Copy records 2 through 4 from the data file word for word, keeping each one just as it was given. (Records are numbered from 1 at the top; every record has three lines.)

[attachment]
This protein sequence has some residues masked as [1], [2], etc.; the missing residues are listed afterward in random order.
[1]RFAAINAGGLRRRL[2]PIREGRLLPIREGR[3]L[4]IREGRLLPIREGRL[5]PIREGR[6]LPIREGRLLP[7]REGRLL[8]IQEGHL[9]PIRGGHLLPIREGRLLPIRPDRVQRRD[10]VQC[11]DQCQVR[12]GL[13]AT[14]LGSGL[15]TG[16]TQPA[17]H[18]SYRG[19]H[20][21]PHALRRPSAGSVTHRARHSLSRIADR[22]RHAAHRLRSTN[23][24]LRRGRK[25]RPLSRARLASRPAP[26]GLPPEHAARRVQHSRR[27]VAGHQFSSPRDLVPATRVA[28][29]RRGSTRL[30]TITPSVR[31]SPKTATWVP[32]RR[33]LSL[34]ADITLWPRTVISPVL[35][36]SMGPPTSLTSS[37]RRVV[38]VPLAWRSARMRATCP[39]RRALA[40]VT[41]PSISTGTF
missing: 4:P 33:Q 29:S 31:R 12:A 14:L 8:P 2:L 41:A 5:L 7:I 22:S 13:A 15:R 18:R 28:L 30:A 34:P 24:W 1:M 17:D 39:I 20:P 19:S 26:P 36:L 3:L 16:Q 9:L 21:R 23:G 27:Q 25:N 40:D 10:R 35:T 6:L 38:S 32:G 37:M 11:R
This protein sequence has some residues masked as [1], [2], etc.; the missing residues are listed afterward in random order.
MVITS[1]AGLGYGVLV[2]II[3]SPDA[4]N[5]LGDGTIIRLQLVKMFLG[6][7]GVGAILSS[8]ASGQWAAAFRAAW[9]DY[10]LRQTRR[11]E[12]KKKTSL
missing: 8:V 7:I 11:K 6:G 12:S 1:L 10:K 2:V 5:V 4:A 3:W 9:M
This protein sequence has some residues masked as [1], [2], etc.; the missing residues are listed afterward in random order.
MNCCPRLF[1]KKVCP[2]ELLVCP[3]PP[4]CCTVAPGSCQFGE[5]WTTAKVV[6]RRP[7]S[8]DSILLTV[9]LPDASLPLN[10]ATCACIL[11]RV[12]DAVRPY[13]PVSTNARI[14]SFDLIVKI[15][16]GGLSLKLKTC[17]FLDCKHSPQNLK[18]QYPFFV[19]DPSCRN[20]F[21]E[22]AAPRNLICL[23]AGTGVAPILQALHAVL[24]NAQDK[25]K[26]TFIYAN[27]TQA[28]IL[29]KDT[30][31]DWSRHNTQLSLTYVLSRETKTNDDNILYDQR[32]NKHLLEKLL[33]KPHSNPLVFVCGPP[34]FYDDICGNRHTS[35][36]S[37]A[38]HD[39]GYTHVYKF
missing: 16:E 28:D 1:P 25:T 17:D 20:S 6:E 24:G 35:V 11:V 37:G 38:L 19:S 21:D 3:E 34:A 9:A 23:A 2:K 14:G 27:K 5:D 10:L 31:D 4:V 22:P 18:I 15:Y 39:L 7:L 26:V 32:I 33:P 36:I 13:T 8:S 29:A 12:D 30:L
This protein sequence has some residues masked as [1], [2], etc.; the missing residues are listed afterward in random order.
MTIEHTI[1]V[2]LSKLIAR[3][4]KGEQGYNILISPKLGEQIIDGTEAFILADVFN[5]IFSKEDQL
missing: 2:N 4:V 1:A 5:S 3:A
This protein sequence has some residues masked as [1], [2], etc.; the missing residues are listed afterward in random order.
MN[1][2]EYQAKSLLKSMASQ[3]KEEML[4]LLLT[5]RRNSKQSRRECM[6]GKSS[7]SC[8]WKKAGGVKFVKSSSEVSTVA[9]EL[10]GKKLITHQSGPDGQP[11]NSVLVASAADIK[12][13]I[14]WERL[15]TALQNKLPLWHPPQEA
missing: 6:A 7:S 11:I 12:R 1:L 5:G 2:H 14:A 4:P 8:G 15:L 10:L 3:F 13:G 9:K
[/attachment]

This protein sequence has some residues masked as [1], [2], etc.; the missing residues are listed afterward in random order.
MVITS[1]AGLGYGVLV[2]II[3]SPDA[4]N[5]LGDGTIIRLQLVKMFLG[6][7]GVGAILSS[8]ASGQWAAAFRAAW[9]DY[10]LRQTRR[11]E[12]KKKTSL
missing: 8:V 7:I 11:K 6:G 12:S 1:L 10:K 2:V 5:V 4:A 3:W 9:M
This protein sequence has some residues masked as [1], [2], etc.; the missing residues are listed afterward in random order.
MNCCPRLF[1]KKVCP[2]ELLVCP[3]PP[4]CCTVAPGSCQFGE[5]WTTAKVV[6]RRP[7]S[8]DSILLTV[9]LPDASLPLN[10]ATCACIL[11]RV[12]DAVRPY[13]PVSTNARI[14]SFDLIVKI[15][16]GGLSLKLKTC[17]FLDCKHSPQNLK[18]QYPFFV[19]DPSCRN[20]F[21]E[22]AAPRNLICL[23]AGTGVAPILQALHAVL[24]NAQDK[25]K[26]TFIYAN[27]TQA[28]IL[29]KDT[30][31]DWSRHNTQLSLTYVLSRETKTNDDNILYDQR[32]NKHLLEKLL[33]KPHSNPLVFVCGPP[34]FYDDICGNRHTS[35][36]S[37]A[38]HD[39]GYTHVYKF
missing: 16:E 28:D 1:P 25:T 17:D 20:S 6:E 24:G 35:V 11:V 37:G 38:L 19:S 21:D 3:E 34:A 9:A 23:A 2:K 14:G 27:K 5:D 10:L 31:D 4:V 22:P 18:I 15:Y 39:L 7:L 26:V 32:I 33:P 36:I 13:T 8:S 29:A 12:D 30:L
This protein sequence has some residues masked as [1], [2], etc.; the missing residues are listed afterward in random order.
MTIEHTI[1]V[2]LSKLIAR[3][4]KGEQGYNILISPKLGEQIIDGTEAFILADVFN[5]IFSKEDQL
missing: 2:N 4:V 1:A 5:S 3:A